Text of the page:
This iterative approach ensures that vulnerabilities are continually addressed, helping you to adapt quickly to evolving threats and technology changes.
Making your patch management a repeatable cycle is crucial for maintaining a proactive and resilient cybersecurity posture.
Common challenges that organizations encounter in the patch management life cycle
There are several challenges that can arise from the process of patching. These are the most common ones:
Sometimes, updates or patches can turn out to be incompatible with the existing hardware or software. This is a recipe for new problems.
For example, in 2020 Apple kernel extension APIs were deprecated in macOS 10.15.4 and replaced with a new mechanism called system extensions. This disabled security tools and VPNs. In this case, user organizations had to halt upgrades until Apple or in this case the VPNs could adapt.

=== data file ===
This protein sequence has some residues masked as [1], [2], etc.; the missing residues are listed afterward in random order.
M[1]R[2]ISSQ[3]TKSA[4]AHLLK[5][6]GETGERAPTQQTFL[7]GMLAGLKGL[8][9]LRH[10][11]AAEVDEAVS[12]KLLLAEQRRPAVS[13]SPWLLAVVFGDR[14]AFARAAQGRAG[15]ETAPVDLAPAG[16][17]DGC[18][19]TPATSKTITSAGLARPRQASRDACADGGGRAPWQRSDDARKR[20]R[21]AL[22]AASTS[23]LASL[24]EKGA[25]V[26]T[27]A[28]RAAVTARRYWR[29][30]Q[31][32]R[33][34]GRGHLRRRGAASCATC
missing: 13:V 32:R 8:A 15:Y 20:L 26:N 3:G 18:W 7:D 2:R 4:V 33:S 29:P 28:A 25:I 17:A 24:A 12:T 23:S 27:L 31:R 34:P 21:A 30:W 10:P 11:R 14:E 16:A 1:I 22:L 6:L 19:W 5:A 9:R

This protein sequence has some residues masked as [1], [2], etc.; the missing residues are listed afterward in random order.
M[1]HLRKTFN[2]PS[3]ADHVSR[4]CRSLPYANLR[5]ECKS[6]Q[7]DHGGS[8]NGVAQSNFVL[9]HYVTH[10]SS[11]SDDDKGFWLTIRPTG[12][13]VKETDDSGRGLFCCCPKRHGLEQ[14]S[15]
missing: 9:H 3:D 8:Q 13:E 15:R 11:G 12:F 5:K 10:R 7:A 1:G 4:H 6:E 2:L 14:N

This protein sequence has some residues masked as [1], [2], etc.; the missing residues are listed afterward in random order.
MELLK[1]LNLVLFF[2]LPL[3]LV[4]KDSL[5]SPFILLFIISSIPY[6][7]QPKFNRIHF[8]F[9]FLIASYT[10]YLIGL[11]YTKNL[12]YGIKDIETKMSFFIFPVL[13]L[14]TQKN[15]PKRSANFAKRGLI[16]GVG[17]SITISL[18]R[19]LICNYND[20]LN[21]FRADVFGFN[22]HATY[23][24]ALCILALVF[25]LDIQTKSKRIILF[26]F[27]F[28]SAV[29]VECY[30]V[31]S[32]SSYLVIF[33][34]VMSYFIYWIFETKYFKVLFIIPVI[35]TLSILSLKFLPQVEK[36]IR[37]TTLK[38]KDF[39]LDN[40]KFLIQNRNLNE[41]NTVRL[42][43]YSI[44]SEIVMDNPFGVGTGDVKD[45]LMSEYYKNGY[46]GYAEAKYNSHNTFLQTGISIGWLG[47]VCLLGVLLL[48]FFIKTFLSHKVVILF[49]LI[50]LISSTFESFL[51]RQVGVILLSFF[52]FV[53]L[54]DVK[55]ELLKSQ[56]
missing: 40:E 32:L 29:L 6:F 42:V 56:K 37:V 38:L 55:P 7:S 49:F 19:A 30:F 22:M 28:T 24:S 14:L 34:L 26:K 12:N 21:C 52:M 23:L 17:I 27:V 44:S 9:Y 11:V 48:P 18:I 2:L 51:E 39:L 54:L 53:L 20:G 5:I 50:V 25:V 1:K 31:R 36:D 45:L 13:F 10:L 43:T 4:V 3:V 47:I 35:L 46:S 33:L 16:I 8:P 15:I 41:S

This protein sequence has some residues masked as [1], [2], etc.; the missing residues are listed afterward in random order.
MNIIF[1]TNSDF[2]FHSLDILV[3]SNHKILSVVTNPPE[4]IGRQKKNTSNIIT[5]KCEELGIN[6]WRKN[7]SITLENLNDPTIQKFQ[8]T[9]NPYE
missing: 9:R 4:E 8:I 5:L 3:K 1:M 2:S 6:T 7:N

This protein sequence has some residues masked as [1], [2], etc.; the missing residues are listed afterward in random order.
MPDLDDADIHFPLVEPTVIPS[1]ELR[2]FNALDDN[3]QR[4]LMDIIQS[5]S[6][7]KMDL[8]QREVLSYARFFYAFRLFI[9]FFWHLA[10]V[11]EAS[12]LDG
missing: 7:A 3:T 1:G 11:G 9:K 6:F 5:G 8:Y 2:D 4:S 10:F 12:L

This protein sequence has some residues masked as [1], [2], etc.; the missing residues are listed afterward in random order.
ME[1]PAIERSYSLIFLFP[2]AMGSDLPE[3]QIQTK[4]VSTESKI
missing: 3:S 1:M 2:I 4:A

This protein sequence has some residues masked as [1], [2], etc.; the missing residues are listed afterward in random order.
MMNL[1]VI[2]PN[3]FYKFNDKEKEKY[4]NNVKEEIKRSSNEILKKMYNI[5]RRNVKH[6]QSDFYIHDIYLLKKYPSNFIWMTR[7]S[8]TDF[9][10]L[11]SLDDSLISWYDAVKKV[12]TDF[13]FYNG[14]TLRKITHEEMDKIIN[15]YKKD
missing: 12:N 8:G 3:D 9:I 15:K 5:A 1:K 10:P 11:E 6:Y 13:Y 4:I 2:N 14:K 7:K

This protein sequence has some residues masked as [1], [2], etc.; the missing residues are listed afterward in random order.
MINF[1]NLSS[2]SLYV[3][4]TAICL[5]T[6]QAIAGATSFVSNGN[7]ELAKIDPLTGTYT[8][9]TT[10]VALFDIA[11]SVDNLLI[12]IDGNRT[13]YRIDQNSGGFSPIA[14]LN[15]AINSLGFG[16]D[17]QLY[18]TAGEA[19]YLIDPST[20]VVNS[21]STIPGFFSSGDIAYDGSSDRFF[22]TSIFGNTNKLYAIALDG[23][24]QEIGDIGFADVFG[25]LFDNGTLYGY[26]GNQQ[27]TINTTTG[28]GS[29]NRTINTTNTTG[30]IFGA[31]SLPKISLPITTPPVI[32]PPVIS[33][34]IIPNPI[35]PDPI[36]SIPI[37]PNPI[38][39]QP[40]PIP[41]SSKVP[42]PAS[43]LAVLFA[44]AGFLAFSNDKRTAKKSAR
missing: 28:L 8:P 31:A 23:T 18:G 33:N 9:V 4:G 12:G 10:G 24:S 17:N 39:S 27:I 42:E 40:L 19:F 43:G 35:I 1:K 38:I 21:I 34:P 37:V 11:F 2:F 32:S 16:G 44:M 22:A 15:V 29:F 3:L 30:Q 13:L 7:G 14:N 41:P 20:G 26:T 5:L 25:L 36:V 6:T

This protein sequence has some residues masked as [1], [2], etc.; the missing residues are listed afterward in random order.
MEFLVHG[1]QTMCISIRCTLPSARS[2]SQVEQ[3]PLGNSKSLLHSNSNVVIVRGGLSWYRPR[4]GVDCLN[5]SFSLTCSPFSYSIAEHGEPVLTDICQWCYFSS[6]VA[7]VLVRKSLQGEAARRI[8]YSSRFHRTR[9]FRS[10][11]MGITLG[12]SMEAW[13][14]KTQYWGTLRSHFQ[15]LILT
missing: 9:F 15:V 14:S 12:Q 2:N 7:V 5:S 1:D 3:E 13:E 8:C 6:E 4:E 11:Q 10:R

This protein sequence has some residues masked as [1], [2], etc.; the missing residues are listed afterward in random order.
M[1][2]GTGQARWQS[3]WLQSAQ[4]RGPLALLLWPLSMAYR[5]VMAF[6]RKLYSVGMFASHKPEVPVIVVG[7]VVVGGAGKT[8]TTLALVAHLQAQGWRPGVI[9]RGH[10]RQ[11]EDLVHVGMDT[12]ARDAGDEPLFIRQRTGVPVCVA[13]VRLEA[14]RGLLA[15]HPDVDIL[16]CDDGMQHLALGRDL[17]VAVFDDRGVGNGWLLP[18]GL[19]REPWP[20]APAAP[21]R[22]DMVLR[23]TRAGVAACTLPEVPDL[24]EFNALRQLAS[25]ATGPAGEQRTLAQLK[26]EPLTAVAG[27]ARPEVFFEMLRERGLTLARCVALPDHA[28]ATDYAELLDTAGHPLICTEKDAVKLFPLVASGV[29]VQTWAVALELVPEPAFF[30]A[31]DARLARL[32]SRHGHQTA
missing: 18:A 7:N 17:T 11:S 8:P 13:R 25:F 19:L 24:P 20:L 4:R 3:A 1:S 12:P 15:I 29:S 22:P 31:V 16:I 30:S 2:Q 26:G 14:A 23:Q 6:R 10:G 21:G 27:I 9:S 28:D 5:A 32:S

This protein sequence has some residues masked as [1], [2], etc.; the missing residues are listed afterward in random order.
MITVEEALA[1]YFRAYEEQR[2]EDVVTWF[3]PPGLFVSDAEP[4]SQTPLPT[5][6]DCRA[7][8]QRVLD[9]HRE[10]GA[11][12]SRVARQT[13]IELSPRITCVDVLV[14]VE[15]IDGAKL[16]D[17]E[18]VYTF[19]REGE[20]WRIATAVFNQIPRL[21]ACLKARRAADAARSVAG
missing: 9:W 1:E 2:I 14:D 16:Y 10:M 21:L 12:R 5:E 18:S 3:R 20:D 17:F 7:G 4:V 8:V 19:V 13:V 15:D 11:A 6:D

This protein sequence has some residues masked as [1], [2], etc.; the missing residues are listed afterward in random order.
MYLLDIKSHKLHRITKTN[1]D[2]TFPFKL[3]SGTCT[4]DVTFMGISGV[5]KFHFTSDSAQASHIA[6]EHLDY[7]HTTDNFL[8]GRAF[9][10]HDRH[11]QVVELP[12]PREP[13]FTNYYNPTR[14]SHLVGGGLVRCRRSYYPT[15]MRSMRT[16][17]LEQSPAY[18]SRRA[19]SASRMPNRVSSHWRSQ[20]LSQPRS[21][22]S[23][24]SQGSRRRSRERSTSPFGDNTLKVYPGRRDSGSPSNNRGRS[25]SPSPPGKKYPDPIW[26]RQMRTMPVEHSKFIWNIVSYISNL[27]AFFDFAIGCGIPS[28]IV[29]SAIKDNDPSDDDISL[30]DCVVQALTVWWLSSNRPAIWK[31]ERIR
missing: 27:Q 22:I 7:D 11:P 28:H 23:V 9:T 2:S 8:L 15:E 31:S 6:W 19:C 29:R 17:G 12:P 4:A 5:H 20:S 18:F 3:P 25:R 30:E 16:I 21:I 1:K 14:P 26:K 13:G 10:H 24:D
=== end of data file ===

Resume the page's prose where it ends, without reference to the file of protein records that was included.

2. Insufficient time
A study conducted by Ivanti found that most business owners or management in the organization at times request exceptions or postpone patching installations.
This could be because of unavailability on their end or that the process can be time-consuming.
Even while they know that patching is a good idea, many businesses have limited resources. Because of this limitation, they are often hesitant to spend money on whatever solution they consider expensive — regardless of the positive impact the patch could have on their systems.
There is also the need to hire teams to run the program, which requires a significant amount of money.
As a result, this lack of finances leads to consequences such as skipping, applying patches inconsistently, or simply delaying the patching.
Training is required for some patch management tools simply because they are too complex.
The learning curve can be tough and very time-consuming, especially for organizations with bigger systems to handle.
5. Patch tracking
Tracking all these patches that would be required to ensure all organization software is running optimally is not a walk in the park.